The advocate community played a significant role in the movement for a separate Telangana for over six years till the dream of a new state was realised in June 2014. Today they are protesting on the roads, agitating against the Telangana Rashtriya Samithi-led government and demanding a law for their own protection.
Cutting across party lines, all 42,000-odd legal professionals in the state are insisting on the law. Lawyers, including those who support the ruling TRS party, placed their demand before TRS working president and state IT minister, KT Rama Rao, at a meeting on Tuesday (March 2). “I will bring the demand to the notice of the chief minister and work for it,” Rao told them.
For the TRS, advocates are an important constituency. The collective boycott of courts by lawyers for two months during the struggle for an independent state contributed in no small measure to the success of the movement.
However, three attacks on the fraternity in less than 10 days have sent shock waves among advocates in the state. The brutal murder of advocate couple Vaman Rao and Nagamani in Peddapalli district on February 17 was the most prominent. In the last video message recorded by people present at the time, Rao had named two people responsible for the attack. Shockingly, the two belonged to the ruling party. After the police arrested one, the TRS announced his suspension. But the other person named by Rao has not been arrested as yet and no action has been taken by the party either.
“We consider that the brutal murders have been sponsored by the state. The government failed to act against the culprits. Hence, there are apprehensions among the fraternity,” Narasimha Reddy, chairman of Bar Council of Telangana, told The Federal.
Three days later, another advocate, Siddharth Singh Chowdary, was allegedly attacked by his own clients at his office at Himayatnagar in Hyderabad. They were reportedly upset that Chowdary had lost a civil case despite pocketing a huge fee. The Narayanguda police arrested four suspects.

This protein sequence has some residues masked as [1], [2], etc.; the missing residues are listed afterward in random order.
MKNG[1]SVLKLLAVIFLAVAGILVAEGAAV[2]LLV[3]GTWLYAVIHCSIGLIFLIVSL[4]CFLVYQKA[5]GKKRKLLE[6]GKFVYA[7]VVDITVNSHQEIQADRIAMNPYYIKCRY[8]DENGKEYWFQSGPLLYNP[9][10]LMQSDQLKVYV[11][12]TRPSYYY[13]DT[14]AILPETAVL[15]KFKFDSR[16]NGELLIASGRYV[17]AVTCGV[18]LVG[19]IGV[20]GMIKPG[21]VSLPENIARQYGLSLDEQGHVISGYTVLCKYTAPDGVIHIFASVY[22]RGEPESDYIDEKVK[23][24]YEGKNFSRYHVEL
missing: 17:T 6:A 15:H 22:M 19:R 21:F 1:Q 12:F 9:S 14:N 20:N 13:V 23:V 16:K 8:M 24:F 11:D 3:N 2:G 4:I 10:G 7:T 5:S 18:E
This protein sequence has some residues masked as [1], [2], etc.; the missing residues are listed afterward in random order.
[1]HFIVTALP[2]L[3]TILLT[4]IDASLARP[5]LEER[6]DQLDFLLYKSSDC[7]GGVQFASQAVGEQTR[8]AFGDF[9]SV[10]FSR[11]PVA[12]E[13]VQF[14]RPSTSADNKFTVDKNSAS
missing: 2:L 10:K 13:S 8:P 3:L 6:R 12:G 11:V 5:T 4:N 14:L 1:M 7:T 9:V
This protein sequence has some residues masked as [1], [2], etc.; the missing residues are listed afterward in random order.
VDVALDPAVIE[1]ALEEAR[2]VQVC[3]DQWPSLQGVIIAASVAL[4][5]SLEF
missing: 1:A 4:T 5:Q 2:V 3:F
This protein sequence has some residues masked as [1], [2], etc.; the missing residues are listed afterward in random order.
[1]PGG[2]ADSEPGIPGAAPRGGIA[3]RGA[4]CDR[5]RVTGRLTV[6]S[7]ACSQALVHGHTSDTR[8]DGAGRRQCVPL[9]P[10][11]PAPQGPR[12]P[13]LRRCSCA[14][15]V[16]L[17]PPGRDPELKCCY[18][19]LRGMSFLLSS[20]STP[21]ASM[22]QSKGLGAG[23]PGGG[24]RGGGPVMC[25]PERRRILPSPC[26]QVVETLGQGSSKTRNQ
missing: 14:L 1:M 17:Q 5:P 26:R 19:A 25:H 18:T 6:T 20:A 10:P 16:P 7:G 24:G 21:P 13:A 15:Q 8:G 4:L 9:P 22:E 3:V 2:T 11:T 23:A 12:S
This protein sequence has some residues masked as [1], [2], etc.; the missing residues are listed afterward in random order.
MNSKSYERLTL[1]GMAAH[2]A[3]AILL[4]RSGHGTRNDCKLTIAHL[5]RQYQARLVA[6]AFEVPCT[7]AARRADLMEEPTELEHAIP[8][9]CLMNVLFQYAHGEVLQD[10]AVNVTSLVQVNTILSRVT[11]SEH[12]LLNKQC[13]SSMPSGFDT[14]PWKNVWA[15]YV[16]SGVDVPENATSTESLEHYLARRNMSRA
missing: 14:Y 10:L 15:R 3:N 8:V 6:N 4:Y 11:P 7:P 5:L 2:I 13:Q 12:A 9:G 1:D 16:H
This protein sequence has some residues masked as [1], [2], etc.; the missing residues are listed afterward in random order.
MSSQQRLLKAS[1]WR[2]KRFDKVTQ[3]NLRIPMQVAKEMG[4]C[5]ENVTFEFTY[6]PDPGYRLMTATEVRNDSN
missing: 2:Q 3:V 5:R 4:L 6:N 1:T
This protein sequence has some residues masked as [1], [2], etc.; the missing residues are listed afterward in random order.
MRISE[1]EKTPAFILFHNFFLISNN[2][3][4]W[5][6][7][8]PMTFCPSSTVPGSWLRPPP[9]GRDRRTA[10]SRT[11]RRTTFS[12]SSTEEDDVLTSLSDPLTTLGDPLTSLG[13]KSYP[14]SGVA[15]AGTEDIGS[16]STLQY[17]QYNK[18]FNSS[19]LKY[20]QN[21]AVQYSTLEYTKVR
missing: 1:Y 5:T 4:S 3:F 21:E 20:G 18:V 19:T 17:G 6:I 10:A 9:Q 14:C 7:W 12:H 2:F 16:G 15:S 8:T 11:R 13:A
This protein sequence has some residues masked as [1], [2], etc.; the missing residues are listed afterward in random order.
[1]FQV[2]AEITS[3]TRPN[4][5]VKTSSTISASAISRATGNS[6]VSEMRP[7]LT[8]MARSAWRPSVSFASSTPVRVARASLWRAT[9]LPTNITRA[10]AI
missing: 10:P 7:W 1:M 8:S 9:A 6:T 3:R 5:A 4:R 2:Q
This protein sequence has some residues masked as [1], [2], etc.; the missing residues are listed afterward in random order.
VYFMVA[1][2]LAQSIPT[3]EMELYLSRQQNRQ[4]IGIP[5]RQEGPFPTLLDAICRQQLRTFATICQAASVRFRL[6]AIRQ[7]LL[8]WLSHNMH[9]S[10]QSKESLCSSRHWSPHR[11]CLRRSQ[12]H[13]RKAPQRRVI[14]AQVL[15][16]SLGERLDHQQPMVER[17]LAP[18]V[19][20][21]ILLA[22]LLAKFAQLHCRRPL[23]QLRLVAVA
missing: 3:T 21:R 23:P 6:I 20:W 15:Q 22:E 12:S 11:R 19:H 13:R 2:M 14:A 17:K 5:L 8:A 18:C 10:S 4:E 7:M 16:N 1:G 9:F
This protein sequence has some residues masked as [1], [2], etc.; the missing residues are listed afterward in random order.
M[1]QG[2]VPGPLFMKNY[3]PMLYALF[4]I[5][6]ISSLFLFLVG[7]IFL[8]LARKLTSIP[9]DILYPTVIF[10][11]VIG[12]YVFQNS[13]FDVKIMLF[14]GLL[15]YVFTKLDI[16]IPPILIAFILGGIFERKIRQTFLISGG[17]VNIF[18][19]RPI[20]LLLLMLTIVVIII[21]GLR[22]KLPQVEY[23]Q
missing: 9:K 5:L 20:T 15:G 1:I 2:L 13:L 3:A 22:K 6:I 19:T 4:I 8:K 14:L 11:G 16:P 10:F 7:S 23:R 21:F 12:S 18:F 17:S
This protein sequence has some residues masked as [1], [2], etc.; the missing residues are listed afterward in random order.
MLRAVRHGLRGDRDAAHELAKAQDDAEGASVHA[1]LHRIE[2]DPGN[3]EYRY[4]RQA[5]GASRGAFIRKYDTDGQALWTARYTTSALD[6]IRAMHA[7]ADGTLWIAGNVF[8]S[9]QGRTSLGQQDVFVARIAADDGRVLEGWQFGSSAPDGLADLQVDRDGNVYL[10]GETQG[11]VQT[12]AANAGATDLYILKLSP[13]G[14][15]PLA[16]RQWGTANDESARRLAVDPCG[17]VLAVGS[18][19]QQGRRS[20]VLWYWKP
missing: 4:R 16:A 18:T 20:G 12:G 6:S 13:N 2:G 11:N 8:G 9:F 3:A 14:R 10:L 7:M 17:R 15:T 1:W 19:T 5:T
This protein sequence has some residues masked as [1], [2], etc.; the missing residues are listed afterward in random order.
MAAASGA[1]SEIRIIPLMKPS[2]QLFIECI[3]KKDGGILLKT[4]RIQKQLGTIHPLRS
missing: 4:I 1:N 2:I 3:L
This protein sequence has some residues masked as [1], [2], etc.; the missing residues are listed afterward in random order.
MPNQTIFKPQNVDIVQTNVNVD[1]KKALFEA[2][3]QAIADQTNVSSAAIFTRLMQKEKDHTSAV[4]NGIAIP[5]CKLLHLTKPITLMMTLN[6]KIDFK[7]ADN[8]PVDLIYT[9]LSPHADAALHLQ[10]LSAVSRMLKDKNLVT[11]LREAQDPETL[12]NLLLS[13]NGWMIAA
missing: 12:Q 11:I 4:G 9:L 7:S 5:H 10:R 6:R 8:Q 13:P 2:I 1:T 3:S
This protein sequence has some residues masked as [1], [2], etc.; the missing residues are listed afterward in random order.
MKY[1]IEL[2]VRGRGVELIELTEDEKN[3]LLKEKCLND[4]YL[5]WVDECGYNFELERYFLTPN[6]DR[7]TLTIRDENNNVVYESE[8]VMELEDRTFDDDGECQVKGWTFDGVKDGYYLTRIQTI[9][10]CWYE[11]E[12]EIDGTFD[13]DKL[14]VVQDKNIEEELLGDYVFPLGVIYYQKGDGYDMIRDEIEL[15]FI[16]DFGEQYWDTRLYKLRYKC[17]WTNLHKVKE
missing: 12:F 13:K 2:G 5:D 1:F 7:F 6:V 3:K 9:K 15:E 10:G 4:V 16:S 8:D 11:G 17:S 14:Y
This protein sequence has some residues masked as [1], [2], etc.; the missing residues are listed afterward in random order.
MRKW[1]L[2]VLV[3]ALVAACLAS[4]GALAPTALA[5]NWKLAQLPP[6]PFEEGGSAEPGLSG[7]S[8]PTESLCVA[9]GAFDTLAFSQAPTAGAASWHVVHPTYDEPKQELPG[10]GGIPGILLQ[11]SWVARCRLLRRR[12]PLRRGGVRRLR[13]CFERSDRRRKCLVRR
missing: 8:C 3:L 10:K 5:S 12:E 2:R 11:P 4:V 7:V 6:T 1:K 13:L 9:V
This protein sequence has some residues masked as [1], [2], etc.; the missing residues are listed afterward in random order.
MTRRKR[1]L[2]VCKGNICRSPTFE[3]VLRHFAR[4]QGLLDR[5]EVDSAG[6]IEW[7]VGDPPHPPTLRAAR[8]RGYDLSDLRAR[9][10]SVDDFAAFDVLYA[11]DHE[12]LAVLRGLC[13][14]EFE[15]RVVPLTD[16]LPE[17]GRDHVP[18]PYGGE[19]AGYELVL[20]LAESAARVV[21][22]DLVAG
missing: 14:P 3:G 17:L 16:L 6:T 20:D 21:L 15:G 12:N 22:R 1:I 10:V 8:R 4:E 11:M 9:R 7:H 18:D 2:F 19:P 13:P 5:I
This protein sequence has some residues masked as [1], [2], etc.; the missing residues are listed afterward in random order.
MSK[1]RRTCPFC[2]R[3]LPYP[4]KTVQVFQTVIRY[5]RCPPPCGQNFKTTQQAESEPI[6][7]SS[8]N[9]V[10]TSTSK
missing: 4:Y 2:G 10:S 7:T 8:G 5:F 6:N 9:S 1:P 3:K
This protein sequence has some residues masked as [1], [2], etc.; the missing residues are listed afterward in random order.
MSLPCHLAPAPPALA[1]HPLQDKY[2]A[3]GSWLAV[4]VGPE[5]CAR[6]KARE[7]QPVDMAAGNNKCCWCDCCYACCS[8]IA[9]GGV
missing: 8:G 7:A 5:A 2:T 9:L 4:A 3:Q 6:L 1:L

In Warangal town, district Bar Association general secretary E Venugopal Rao was attacked by two unidentified people when he went to an ATM on February 19. The police registered a case under Section 324 (voluntarily causing hurt with dangerous weapons) of the Indian Penal Code.
According to Bar Council member, Konda Reddy, there is a feeling of insecurity among advocates in the state since the recent attacks have not been properly dealt with by the police.
The advocates stressed that a protection law would create an element of fear among people that there would be consequences if they resort to physical attacks.
A relay hunger strike by the advocates to press for the law concluded on Wednesday.
“We are not saying all legal professionals are clean. But when there are issues, they need to be sorted out through legal means, not by physical attacks,” Narasimha Reddy said.
Noted advocate Chikkudu Prabhakar, who specialises in public interest litigations, said advocates were often subject to intimidation. “While I was appearing in public interest litigation cases at high court, I heard that many criminal cases were registered against me by the state with mala fide intentions and ulterior motives.”
Another advocate, K Karuna Sagar, who often deals with sensitive religious issues, said he had complained to the police about 20 threatening calls he had received from Hyderabad, West Bengal and outside the country.
“After the Vaman Rao couple murder, I filed a writ petition in the high court for protection. The Hyderabad police commissioner rejected my application for a weapons licence,” Sagar added.
Resolution sent to Bar Council of India
Narasimha Reddy said a resolution was also sent to the Bar Council of India to prepare a draft law at the national level. “We hope to organise the Bar Associations in all states to approach the Centre for a law on the lines of the ordinance promulgated for protection of doctors during the COVID-19 pandemic,” Reddy said.